At the end of March, I became a PASS (Providing Academic and Self Esteem Support) volunteer for two students at Charles Town Middle School in Jefferson County, WV. This was an opportunity that I had talked about with a friend before retiring a year ago, but I wasn’t able to attend the training until after the first of this year.
After discussion with the school guidance counselor and gaining permission from each student’s guardian, I began meeting with them individually in the school building once a week for forty minutes beginning in April. I was fortunate to have taught each of these students while still employed at CTMS so the “icebreaking” had already been done for us.
As with any middle schooler, getting them to talk about school (or anything else for that matter) can be challenging. I just tried to be present and open to whatever arose in our conversations. Sometimes we played Scrabble, Yahtze, or the card game War, but their favorite seemed to be Uno.
I was told, and knew from my past experience as their teacher, that their private/home lives were difficult and challenging to say the least. But you would have never known that if you saw us giggling uncontrollably while playing Uno.
With the school year ending, last Tuesday was my last time within the program to meet with the seventh grader and my last time permanently with the eighth grader—the PASS program is not in place in the high school where this student will attend.
As I walked to the parking lot feeling kind of blue, I thought “did I really make any kind of a difference in this student’s life?”
Between this student’s absences and my late start, we only met five or six times—a total of maybe four hours—240 minutes—14,400 seconds in a lifetime full of disappointment, discouragement, and disillusionment.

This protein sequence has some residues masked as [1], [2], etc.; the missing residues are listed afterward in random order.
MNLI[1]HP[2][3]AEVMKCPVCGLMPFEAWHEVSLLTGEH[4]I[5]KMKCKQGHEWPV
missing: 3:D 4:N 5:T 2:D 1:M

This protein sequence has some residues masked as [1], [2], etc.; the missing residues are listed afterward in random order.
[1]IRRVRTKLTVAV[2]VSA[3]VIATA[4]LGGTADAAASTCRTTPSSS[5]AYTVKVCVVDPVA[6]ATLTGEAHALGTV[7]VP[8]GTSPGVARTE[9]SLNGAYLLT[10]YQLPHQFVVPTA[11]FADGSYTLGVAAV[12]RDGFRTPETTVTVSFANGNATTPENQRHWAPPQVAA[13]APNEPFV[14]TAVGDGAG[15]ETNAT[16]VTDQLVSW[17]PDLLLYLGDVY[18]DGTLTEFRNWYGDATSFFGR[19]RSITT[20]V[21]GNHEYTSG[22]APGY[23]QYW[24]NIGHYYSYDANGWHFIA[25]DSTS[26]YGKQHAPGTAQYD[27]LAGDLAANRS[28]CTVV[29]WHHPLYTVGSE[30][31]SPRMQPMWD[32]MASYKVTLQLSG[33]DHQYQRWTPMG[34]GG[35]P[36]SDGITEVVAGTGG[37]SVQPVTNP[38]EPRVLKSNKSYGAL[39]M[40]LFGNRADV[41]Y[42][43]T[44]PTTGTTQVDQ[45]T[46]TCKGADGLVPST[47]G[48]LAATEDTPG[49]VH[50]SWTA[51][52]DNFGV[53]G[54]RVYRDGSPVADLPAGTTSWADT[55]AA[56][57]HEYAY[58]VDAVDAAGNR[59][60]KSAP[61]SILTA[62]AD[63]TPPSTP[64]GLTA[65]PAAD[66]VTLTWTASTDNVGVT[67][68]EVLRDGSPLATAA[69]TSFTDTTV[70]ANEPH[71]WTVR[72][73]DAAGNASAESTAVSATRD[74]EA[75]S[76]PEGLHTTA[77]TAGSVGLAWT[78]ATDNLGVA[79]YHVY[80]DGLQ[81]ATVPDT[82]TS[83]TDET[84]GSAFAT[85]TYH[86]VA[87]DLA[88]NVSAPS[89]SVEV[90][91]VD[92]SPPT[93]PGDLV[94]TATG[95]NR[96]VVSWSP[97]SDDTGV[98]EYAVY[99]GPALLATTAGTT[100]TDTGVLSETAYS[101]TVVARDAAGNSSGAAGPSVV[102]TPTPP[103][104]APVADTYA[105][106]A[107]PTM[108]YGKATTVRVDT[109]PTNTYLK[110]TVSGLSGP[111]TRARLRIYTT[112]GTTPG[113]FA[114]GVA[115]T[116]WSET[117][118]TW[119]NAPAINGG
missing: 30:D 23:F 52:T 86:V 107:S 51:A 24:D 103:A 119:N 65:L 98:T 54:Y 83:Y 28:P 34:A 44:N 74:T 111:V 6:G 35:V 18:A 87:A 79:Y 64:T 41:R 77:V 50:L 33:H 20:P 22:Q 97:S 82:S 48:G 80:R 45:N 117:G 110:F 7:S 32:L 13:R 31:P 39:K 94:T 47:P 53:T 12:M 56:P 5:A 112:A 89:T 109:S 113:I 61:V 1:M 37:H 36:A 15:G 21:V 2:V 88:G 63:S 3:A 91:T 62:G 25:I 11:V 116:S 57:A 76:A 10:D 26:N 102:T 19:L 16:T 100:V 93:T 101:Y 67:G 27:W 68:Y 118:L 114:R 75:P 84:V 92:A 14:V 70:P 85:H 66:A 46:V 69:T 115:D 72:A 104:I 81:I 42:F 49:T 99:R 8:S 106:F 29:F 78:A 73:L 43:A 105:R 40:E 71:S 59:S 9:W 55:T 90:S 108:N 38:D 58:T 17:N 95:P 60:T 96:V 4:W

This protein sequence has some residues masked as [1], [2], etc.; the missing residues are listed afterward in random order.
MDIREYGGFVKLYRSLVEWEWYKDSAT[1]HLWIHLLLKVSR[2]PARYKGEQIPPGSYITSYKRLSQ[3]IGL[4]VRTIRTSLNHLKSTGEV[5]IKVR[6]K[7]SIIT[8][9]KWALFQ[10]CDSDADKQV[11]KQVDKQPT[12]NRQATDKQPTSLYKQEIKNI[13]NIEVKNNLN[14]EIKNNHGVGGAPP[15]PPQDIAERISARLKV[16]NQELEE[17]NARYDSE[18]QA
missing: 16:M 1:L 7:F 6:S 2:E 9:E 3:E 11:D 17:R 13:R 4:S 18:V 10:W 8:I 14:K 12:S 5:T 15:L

What difference could I have possibly made?
Little did I know that God would answer that question at church on Sunday . . .
“There are going to be times when we don’t know if we are making a difference.”
. . . said my pastor in his message. He was preaching on 1 Corinthians 15:51-58, particularly verse 58, “So, my dear brothers, stand firm and immovable, always doing the Lord’s work as vigorously as you can, knowing that united with the Lord your efforts are not in vain.”
A friend recommended the book It’s Not Supposed to be This Way by Lysa Terkeurst to me and the following quote seems to get at the heart of what Paul is saying to the Corinthians and what my Pastor was saying on Sunday. “Understand that no time showing up and bringing compassion to another human is ever a waste of time. Rather, it’s our chance to bring context, purpose, and meaning to all of life.”
That’s it, isn’t it? The meaning, the difference we make in another’s life, is in the here and now trusting God with the outcome. “For we live by trust, not by what we see,” 2 Corinthians 5:7 because what we “see is temporary and what is unseen is eternal” 2 Corinthians 4:18.
“I have done what was mine to do; now you go and do what is yours to do.”
St. Francis of Assisi
Trust, go, do!